Duquesne University and public station WDUQ-FM are getting static over last week's controversial decision to pull public service ads underwritten by Planned Parenthood.
Duquesne ordered WDUQ (90.5) to stop airing a series of underwritten messages from the reproductive rights and health-care education group, saying that Planned Parenthood isn't aligned with the university's Catholic mission and that the station isn't required to accept donations.
The series of ads promoted prevention, including health screenings and education.
Public opinion over the university's move is divided along the same lines as the underlying issues: Some support the university's pro-life mission, while others are alarmed that a public radio news station would have to withhold something from its airwaves for political or religious reasons. Duquesne University holds the license for WDUQ, which is the local National Public Radio affiliate.
The timing couldn't have been worse for the station, which is in the middle of its fall fund-raiser.
"It's been admittedly much lower in response than normal for a fall fund-raiser," said Scott Hanley, the station's director and general manager. "The drive started off very well. We're not too far behind where we typically would be, but we're concerned that the controversy is distracting from the fact that the station still relies on contributions."
Of more concern, he said, is that callers have expressed concerns that the station's editorial integrity is compromised. "That's not the case." He noted that the station was the first to air a news story about the rejected public service announcements. "I hope people see that as an indication of the integrity of our news operations."
Hanley said that both the radio station and the journalism department at Duquesne were founded in the 1940s with "the intent to be catholic with a small 'c' -- open to ideas and to serving the whole community."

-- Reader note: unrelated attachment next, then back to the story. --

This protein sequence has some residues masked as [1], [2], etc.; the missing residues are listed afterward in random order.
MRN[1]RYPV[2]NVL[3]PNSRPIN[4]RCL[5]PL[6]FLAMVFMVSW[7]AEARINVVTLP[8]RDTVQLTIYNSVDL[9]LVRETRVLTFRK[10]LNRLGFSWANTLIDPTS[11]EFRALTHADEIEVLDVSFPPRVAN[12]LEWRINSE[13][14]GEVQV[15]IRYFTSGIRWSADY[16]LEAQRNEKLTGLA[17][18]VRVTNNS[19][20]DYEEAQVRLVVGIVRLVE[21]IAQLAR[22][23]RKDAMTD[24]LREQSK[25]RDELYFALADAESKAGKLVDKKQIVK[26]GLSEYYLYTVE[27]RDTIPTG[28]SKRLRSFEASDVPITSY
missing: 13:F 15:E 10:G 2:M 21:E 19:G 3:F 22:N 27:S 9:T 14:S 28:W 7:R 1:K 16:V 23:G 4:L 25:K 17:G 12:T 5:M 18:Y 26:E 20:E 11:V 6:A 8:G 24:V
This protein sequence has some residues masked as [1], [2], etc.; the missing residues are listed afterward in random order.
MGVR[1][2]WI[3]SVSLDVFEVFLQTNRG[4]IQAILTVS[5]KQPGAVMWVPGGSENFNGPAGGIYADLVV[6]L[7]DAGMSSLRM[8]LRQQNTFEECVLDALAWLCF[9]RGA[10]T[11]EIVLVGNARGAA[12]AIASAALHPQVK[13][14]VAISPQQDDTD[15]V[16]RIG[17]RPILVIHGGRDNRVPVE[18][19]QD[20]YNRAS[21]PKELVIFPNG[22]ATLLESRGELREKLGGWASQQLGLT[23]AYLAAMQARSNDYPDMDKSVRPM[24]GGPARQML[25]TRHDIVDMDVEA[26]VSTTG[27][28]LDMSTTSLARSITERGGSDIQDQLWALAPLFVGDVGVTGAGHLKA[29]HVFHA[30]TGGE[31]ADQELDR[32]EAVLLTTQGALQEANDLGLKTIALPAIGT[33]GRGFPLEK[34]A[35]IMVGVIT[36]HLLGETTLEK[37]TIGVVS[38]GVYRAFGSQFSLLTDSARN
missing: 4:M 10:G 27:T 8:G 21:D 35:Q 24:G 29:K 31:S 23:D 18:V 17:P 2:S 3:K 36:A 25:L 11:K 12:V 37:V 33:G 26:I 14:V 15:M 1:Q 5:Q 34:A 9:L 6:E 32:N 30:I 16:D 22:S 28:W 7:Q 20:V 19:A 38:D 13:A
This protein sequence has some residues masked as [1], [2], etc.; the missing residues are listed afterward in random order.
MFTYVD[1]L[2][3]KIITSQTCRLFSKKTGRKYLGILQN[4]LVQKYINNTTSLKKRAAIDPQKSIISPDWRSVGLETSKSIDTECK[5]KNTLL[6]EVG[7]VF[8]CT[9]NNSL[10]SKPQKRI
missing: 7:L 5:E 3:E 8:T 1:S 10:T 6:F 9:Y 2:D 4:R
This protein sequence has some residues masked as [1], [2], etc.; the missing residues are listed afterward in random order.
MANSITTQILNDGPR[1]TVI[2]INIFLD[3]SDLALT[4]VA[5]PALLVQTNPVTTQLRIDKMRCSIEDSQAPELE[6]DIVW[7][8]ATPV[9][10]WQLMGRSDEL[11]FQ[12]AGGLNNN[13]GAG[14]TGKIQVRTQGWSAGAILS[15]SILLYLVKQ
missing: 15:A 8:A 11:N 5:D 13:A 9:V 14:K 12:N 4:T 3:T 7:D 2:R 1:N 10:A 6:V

Rejecting an underwriting campaign isn't without precedent, he said. Alaska public stations turned down underwriting from Exxon after the 1989 Valdez oil spill.
But the flap also has brought some donors forward, he said. "A few have called and thanked us for taking a stand they support."
WPTT-AM (1360) liberal talk host Lynn Cullen voiced the opinion of many who oppose the university's move on her show yesterday, and said the phone lines lit up when she brought the topic up.
"I heard from a lot of people like myself who have always supported public radio and who will no longer do so until this is remedied, or until DUQ surrenders the license to some other entity that will deal with it in a more responsible manner," Cullen said. "I feel sorry for the station. But I can no longer support them."
On Friday, state Rep. Dan Frankel, D-Squirrel Hill, called on Duquesne to reverse its decision and to respect the station's editorial independence. He stressed that he's not advocating that people withhold pledge support from the station.
Rep. Frankel said he has been getting calls and e-mails from constituents. "There is a great deal of concern out there [about] the ability of a public radio station to be independent, not only in dealing with sponsors, but also in the way it reports the news."
Adrian McCoy can be reached at firstname.lastname@example.org or 412-263-1865.